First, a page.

Michele D’Avenia Painter / Sculptor

What was the point in time when you knew that you wanted to be an artist?

Ever since I was a child, I have always been attracted to drawing. I continuously drew and coloured, trying to reproduce everything I saw, especially the images and covers of the “Micky Mouse” magazines that I grew up reading. Although I had this confirmation as a teenager, it seems incredible but one day after leaving school while I was returning home, feeling stressed thinking about my uncertain future, I heard a voice in my head repeating to me “you are an artist, you are an artist, you are an artist.”

As the Sun Fades 50 x 70 cms , Oil on canvas

Who are two people who have helped you to achieve this goal?

My father., Painter, decorator and art enthusiast, he introduced me to the wonderful world of colour and drawing since I was a child, giving me the first lessons on drawing and colour techniques.  But all this didn’t help me achieve a goal, it was just a way to do what I felt and be myself.

Subsequently, in the path of my life, I have always been very lucky to surround myself with people who have always seen and believed in my talent, stimulating and making me notice that what was normal for me was actually special.

Take ‘Abundance’ and discuss the importance of light and colour in this work.

Abundance, 40 x 50 cms, Oil on canvas

“Abundance” is a medium sized oil on canvas still life painting.  It is a painting of great emotional impact which manages to attract the attention of the observer.  All this is not occasional, but strongly desired.  The painting, with a pyramidal composition, was executed on a canvas prepared with a dark background primer (ivory black). This made it easier for me to carry out a highly contrasted work, creating a wonderful contrast between light and shadow which gives the work a great perspective.  The colour, applied in glazes until saturation, enhances the objects represented at maximum chromatic power.  They are rich in delicate nuances and at the same time with a three-dimensional plasticity that makes the composition emerge from the darkness, giving great atmosphere and depth to the painting.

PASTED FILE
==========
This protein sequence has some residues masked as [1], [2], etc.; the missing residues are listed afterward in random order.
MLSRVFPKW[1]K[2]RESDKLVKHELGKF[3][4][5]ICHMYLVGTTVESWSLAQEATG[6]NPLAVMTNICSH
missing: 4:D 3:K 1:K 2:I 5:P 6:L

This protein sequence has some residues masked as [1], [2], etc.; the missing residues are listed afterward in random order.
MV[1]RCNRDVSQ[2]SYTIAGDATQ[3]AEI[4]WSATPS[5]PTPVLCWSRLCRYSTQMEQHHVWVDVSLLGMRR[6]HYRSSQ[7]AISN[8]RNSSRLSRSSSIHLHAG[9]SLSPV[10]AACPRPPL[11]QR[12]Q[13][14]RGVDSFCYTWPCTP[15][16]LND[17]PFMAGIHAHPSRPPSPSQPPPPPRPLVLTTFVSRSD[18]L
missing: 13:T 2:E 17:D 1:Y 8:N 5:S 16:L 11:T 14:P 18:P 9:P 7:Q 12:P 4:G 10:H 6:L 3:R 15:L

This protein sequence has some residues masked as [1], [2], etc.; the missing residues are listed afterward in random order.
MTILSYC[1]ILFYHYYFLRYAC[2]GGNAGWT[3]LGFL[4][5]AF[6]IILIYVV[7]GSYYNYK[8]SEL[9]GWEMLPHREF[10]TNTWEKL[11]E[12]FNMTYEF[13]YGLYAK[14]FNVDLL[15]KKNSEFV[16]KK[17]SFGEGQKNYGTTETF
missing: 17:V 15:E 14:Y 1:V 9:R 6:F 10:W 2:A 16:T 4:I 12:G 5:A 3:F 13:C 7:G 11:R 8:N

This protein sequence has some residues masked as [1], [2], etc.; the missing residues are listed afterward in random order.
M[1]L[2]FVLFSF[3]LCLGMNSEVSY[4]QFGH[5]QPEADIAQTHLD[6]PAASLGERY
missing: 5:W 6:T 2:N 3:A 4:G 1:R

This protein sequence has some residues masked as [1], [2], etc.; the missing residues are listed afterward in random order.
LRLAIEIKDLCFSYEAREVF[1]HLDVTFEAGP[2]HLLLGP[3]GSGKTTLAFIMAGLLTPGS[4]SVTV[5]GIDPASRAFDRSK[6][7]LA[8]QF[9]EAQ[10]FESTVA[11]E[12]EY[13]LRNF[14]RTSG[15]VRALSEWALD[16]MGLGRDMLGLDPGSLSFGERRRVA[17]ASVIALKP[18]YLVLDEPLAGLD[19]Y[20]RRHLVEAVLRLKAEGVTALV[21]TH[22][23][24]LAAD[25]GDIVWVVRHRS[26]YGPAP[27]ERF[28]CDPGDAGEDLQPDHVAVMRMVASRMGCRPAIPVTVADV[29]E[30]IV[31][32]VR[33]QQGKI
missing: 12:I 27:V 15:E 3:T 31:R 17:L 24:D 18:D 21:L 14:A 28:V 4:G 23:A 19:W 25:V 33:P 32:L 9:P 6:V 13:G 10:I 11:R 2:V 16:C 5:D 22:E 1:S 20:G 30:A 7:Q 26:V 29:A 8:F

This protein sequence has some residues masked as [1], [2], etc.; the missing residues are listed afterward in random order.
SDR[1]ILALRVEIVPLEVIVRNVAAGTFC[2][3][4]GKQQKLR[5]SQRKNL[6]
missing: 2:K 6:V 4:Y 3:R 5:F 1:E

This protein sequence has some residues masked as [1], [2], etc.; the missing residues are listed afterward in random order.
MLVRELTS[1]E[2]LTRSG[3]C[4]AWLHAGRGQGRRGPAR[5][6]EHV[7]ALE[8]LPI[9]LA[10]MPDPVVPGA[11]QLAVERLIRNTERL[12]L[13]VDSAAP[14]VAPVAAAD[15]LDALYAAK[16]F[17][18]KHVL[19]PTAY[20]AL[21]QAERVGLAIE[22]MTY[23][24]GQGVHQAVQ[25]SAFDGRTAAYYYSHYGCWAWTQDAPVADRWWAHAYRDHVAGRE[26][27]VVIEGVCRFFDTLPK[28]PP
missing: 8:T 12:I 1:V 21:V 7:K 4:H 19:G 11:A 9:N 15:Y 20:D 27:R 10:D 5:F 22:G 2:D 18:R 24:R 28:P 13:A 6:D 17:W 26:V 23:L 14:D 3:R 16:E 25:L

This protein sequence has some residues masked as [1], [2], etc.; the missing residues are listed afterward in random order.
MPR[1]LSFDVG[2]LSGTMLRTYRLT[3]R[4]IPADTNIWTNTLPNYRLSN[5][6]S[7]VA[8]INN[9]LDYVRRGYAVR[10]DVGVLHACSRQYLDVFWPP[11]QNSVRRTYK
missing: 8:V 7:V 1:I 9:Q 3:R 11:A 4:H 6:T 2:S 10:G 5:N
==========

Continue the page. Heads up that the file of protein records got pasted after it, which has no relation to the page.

Tell us a bit about your restoration work?

It all started when I was in the academy of fine arts.  I had a great desire to learn but the academy I attended didn’t give me what I was looking for. I wanted to know more, I wanted to understand and learn ancient painting techniques.  One day I had a great intuition: “I would like to see how ancient paintings are made and structured”  In a city not far from Messina I found a restorer who gave me the opportunity to attend his laboratory for the restoration of ancient paintings and sculptures. Shortly thereafter he took me in to work in his shop.  This was a great training experience for me, acquiring all those workshop techniques and secrets, which are still part of my professional background today. Oil painting as it was done in ancient times, preparing the supports with the right plaster and painting with glazes until the desired effect is achieved.  Since that moment I have never abandoned the wonderful world of restoration which continues to keep me linked between the past and present. Ancient technique representation of today – contemporary.

Comment on the way your still life work is often avoided of anything but the single object.